ENGL 414
Poetry and Prose of John Donne Spring 2010
Division I Writing Skills
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“Wit!-Wonder-exciting vigour, intenseness and peculiarity of thought,” Samuel Coleridge wrote, “this is the wit of Donne!” There is no greater, more daring or more witty, writer of love poems, divine poems, or religious prose in the English language. Donne wrote in a wide variety of classical genres: elegy, epigram, satire, love lyric, epithalamion or marriage song, verse epistle, holy sonnet, hymn, familiar letter, meditation, sermon. Yet he constantly reinvigorated conventional language with “new-made idiom,” turning traditional forms to unpredictable ends.This intensive, discussion-oriented seminar will explore the following questions. What are the characteristics of Donne’s style, and how does his writing evolve over his career? What was the impact of his coterie audience? How does Donne woo his earthy lovers and God in and through verse? To what extent are biography and history pertinent or helpful in understanding Donne’s writing? What made Donne so appealing to T. S. Eliot and the modernists, and more recently, the post-modernists? What are the compelling issues in contemporary Donne criticism?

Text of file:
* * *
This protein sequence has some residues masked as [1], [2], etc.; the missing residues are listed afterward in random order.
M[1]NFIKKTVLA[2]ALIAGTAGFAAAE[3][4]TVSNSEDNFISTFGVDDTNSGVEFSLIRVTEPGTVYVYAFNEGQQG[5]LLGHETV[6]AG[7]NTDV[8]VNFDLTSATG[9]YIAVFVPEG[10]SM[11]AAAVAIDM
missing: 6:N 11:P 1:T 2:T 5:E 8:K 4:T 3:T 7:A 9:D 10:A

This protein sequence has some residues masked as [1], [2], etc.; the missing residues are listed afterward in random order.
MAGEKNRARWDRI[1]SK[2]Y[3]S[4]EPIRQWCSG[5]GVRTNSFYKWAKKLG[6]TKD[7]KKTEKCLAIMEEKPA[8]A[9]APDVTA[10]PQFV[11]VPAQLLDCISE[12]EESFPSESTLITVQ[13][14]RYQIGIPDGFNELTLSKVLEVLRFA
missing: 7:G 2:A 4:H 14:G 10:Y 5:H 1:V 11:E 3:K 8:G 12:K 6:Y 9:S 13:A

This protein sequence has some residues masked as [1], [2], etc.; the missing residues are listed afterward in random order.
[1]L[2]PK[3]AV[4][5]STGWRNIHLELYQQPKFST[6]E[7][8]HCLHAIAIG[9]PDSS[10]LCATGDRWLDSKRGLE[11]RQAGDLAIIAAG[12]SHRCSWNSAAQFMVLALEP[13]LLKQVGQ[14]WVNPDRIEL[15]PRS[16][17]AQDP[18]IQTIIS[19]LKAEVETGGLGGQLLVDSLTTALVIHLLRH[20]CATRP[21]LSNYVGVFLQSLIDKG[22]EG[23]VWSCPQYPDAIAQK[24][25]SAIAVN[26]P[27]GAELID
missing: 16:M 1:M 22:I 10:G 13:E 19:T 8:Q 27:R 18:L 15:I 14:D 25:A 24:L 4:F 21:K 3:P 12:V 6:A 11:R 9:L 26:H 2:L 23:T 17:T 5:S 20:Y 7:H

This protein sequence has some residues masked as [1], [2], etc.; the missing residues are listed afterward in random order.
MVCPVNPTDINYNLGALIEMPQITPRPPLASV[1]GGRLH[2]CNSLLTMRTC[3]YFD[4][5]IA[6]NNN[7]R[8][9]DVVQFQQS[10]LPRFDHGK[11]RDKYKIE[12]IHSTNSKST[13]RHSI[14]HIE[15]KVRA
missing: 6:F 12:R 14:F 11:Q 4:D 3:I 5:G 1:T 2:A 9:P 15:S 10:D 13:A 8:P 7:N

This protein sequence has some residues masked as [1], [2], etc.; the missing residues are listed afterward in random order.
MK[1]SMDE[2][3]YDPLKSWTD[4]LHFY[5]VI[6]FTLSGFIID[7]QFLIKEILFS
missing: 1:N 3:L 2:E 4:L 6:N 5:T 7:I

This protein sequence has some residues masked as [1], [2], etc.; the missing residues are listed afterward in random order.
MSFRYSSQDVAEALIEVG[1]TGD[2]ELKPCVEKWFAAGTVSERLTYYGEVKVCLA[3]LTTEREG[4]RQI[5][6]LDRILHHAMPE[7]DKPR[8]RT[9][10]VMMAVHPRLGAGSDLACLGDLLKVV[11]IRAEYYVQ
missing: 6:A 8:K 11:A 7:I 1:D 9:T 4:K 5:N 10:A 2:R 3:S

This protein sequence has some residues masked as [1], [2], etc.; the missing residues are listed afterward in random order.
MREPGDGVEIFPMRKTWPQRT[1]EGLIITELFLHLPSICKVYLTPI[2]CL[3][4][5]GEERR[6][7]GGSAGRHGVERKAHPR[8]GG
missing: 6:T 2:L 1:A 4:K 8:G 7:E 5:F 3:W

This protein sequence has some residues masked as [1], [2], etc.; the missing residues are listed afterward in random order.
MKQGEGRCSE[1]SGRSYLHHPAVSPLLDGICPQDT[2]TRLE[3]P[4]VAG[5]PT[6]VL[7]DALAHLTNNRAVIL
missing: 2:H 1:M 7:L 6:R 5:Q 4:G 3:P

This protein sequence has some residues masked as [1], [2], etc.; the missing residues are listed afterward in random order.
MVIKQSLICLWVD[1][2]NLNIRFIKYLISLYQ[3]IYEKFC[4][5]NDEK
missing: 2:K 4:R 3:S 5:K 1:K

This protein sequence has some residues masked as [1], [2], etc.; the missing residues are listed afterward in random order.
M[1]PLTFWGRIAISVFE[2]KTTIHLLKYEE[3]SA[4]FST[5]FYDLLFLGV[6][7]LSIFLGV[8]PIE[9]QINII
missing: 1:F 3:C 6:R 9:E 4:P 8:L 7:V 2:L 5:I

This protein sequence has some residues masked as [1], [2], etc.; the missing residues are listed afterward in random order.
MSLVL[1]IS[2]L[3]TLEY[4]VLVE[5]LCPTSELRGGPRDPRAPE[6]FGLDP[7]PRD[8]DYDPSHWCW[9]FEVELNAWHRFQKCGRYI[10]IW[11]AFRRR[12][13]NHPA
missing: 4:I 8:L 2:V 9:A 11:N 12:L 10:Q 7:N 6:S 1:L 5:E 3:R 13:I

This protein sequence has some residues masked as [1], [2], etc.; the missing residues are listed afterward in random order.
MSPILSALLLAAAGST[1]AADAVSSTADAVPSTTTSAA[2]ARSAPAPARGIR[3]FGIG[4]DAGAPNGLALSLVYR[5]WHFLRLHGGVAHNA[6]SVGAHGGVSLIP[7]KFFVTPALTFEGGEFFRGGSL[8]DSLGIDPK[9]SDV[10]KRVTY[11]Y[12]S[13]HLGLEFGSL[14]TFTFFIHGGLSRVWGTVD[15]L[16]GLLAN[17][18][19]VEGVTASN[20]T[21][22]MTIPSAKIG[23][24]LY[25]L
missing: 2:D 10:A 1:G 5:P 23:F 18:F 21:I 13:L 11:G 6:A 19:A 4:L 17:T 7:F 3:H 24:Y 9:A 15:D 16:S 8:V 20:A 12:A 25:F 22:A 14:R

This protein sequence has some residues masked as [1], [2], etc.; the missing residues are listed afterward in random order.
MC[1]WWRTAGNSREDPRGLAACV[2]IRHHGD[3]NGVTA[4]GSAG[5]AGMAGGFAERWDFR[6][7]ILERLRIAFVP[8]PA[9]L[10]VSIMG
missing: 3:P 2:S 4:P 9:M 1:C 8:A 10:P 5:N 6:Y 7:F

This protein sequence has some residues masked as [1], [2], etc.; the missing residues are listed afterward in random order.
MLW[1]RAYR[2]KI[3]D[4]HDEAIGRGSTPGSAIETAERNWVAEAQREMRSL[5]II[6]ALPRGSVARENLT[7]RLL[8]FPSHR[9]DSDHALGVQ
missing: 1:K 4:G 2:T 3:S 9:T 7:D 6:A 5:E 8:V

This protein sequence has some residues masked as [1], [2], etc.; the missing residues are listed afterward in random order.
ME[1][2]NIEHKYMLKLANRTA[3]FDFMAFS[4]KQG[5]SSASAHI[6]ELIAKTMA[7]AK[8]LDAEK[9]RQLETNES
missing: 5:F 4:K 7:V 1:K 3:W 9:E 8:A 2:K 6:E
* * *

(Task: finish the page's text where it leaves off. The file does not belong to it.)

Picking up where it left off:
The Class: Format: seminar/tutorial
Limit: 15
Expected: 15
Class#: 3692
Grading: yes pass/fail option, yes fifth course option
Requirements/Evaluation: first half, students will write short, journal entries as we survey Donne's writing; second half, class will break into tutorials to discuss drafts of the 15- to 20-page seminar paper; the class will then reconvene to discuss revised seminar papers
Prerequisites: a 300-level English course or permission of the instructor
Enrollment Preferences: junior and senior English Majors
Distributions: Division I Writing Skills

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